OK I know it doesn’t look like much.  You have to remember that even though I live in California it is still February!

Just try and imagine what the plants will look like three months from now at the start of spring after months of cool weather and winter rains.

Come on!  I know you can do it!  Stop laughing.  Picture the plants all big and in bloom and imagine that I have put down some nice mulch.

Gardens always look a bit sad in photos when they are first installed and for a few moments I always despair a bit.  But I have a mind that imagines gardens and I just walk around the bed picturing what each plant will look like once it is full sized and bursting with flowers.

This isn’t just a garden for fun. Mediterranean style gardens are perfect for California so are a big share of the type of gardens I design.  It was important to me to be able to grow and experiment with some of the plants that I use in designs.  You can be an OK designer reading about a plants growing habits and dimensions and looking at pictures but I to be really good I think you need to grow the plants you work with.  Most of the plants in this bed are from Native Sons, a wholesaler that specializes in plants for our mediterranean climate here in California.  By growing their plants at home I can get a better idea of how these plants will look in future designs and play around with some nice combinations.

Eryngium ‘Sapphire Blue’ is a plant I have coveted since it first came on the scene about ten years ago.

Eryngium planum ‘Jade Frost’ has beautiful variegated foliage that will really set off the metallic blue flowers once they color up.

Dorycnium hirsutum is a small fuzzy leaved shrub with pale pinkish white pea flowers.  At the bottom of the plant you can see a bit of the chicken wire sticking out that I used to cage the root balls of my plants.  It was kind of a pain but worth the extra planting time protecting my plants from gophers rather than crying months from now when an established plant is devoured from under ground.  The only plants I won’t cage and am confident won’t be eaten are Euphorbias.  I also didn’t cage a rosemary, Salvia, and Nepeta as an experiment to see if the things that make them unpalatable to rabbits and deer will work against gophers.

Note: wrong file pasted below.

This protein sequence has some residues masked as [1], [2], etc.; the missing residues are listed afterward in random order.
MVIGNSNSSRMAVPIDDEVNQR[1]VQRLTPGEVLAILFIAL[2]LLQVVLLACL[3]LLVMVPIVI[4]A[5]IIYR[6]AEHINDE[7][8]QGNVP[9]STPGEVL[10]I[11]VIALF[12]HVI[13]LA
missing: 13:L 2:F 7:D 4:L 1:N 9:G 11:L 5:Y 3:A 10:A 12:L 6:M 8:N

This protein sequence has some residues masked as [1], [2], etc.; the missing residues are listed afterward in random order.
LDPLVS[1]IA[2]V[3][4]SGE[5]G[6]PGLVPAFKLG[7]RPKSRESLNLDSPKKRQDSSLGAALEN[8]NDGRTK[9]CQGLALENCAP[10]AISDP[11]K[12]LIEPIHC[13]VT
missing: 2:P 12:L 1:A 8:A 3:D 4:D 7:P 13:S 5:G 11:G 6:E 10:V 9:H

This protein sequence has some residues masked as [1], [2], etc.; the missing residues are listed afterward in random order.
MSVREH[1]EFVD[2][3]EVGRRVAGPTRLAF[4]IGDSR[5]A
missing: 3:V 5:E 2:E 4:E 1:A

Plecostachys serpyfolia forms beautiful silver mounds about a foot tall and four feet across.

Have you ever seen a plant in a book or magazine and coveted it for years before you could grow it? Maybe it isn’t something that will grow where you live.  Maybe it is something that is so rare in the trade it took you forever to track one down. I still remember the first time I saw Helianthemum ‘Fire Dragon’. It was back when I was in school almost ten years ago and I was on a bus from NYC headed to my dads house for the weekend. I was reading an article about a Colorado rock garden in a magazine that had just arrived and this plant caught my eye.  I memorized the name and lamented the fact that I lived on the east coast where Helianthemums don’t do particularly well.  Well when going over the list of plants available at Native Sons last week this name jumped out at me and I knew I had to have it for my garden!  Just imagine in a few months it will be covered in tons of little reddish-orange flowers.

I am really looking forward to seeing how this garden turns out.  Aside from the plants pictured above the garden will feature Rosmarinus ‘Tuscan Blue’, Salvia ‘Aromas’, Nepeta X faassenii, Eschscholzia ‘Moonglow’ and ‘Buttermilk’, Scabiosa ‘Butterfly Blue’, Epilobium ‘Marin Pink’, Stipa gigantea ‘Pixie’, and Gaura ‘Whirling Butterflies’.  There are still a few spots left for Lavenders (I’m still trying to decide which species and cultivars I want to grow) and some other choice plants.

Remember I complained about birds attacking my mesembs and seedlings the other day?  This is what a Conophytum that has been attacked by a birds beak looks like.

And a Lithops.  I might have thought they had burst from too much water if it wasn’t for the fact that other small plants were completely torn out of their pots and my nearby seedlings were also nibbled on and torn up.

Now my precious little year old Mitrophyllum dissitum seedlings are protected with bird netting.  I’m so relieved the bird didn’t find these plants.